However, we realized something—having a filled life with a lot of serious stuff can lead us to take ourselves too seriously. Never before in my life can I remember trying to consciously be fun or have fun or plan fun or add fun. It just happened. But now, I almost feel like I’m so focused on anticipating needs and making things happen that I forget to be and have fun. Is that a pathetic revelation? One of the things that drives Todd the most is his desire for fun—he is a fun seeker. I realized with a bit of a jolt this weekend that I am often a fun avoider when the “fun” requires spontaneity and flexibility. I think I have become so accustomed to “filled” that I almost fear the fun because it might mess up my schedule. OH MY GOSH. What has happened to me????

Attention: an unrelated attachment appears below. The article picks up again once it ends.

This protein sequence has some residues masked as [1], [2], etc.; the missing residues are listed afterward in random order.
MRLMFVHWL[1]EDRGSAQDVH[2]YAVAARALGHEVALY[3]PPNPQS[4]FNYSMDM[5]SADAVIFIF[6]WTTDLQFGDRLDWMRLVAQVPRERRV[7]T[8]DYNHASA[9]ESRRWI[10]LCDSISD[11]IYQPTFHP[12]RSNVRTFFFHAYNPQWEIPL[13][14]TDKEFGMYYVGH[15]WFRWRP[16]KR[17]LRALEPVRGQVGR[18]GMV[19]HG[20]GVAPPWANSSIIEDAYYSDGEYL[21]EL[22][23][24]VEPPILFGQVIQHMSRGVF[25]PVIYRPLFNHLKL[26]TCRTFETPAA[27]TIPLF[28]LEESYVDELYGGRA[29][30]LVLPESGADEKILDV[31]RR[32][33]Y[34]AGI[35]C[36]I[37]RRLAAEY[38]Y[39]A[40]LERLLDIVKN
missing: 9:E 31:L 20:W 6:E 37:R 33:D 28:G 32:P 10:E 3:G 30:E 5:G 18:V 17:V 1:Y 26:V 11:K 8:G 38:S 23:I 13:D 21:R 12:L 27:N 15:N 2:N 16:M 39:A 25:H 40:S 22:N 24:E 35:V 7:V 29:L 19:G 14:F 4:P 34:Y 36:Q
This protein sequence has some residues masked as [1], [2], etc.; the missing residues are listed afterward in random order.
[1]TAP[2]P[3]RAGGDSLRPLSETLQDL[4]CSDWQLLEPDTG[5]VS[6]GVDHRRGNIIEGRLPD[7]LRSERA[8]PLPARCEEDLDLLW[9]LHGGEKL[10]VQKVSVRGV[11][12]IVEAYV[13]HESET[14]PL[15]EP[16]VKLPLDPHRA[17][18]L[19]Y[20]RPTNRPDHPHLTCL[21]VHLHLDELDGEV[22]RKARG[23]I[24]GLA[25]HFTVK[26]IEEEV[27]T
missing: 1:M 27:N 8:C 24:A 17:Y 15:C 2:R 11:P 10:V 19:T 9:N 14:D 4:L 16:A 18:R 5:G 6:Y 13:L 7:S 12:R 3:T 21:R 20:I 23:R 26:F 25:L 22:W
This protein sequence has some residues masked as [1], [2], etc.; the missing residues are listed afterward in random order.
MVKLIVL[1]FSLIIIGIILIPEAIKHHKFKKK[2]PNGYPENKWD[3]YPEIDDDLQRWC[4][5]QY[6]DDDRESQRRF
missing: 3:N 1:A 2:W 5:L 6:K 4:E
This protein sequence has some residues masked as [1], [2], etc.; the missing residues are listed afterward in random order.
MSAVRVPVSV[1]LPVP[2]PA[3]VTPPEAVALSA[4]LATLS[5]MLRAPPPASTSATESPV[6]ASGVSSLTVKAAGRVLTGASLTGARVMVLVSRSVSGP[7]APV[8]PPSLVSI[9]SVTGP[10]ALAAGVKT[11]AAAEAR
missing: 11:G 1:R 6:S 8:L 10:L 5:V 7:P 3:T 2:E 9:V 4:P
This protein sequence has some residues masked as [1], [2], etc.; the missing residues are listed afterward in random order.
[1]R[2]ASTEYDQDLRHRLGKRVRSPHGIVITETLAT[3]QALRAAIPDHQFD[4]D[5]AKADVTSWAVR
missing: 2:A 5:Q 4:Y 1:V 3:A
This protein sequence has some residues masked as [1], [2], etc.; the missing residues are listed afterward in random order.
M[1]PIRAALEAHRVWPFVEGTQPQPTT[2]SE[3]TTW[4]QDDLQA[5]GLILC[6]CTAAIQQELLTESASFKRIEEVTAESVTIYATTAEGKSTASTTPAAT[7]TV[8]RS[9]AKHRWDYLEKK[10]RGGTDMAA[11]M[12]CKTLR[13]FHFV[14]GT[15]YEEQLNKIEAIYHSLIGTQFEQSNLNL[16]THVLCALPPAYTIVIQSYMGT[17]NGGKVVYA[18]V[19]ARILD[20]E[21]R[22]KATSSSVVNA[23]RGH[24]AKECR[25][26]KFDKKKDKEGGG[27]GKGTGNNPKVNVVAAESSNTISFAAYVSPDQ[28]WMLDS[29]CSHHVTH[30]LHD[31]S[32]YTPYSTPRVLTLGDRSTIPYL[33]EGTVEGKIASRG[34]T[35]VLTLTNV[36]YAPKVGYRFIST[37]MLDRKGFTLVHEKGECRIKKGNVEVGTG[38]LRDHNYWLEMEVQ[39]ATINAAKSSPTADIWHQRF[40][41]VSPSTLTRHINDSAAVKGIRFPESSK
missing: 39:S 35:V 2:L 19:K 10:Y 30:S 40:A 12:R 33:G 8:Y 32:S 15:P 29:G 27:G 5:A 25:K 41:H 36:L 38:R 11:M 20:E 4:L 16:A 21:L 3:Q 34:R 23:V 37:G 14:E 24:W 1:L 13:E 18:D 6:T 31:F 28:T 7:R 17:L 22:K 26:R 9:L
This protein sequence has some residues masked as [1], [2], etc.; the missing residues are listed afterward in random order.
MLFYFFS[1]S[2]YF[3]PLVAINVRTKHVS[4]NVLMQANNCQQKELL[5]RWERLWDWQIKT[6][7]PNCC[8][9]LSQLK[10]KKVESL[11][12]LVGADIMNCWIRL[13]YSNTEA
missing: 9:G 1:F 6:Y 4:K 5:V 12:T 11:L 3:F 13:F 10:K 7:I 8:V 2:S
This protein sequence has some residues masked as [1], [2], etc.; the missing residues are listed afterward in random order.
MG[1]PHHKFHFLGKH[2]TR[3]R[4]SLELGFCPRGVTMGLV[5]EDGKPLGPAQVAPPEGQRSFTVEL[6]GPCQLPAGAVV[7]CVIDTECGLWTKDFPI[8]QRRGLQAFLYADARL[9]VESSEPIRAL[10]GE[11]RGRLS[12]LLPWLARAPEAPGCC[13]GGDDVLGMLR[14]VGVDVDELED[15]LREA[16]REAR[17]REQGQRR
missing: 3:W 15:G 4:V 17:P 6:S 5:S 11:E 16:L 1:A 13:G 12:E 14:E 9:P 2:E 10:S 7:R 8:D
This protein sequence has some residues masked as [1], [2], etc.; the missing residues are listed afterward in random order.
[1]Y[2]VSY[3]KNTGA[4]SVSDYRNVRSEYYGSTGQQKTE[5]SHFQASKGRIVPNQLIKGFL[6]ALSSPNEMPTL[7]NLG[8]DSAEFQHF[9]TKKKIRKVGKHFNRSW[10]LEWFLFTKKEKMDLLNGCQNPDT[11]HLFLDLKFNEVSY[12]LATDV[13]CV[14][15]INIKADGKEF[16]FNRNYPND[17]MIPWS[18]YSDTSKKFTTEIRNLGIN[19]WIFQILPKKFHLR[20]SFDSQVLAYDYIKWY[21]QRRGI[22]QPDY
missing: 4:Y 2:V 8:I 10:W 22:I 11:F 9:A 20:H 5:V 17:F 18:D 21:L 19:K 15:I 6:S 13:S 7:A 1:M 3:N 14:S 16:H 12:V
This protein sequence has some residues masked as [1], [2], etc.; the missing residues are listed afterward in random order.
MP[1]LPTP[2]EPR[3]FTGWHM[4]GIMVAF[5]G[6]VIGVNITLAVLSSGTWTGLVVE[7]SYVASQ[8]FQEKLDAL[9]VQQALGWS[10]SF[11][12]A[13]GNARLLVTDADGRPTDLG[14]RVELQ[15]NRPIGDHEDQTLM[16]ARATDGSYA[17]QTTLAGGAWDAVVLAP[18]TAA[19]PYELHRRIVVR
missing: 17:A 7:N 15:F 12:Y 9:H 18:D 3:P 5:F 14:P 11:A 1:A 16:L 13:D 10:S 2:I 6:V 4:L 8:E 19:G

While walking through the shops in Carmel, Todd and I started talking about writing a book of all of the things that we have learned and experienced raising a child with autism and, we are discovering, a variety of other special needs. Todd asked me the “why” question—what would the purpose of this type of project be? My response was that I feel like “autism Mom’s” and other mother’s who have children with special needs (myself included) get caught in this trap of trying SO HARD to do what is right and best for their child that they lose balance and forget to live with and love the child that is right in front of them. I suggested that the “why” is to help other families, through our trips and stumbles as we learn this ourselves, realize the importance of balance within their own families—not neglecting the other family members because of a hyper-focus on the child with special needs. I think we can accomplish that by talking about what we learned (and the experiences that taught us), and how we applied that to our life as a whole—our other children, our other relationships, etc. We often get so caught up in advocacy, research, experimenting with different “treatments” and diets, therapy, appointments, observation, and just plain hard work that we forget to enjoy that child AND give our other children/family members the same amount or level of attention, in both success and failure, recognizing accomplishments with the same enthusiasm, grieving when they struggle with the same degree of sincerity, etc.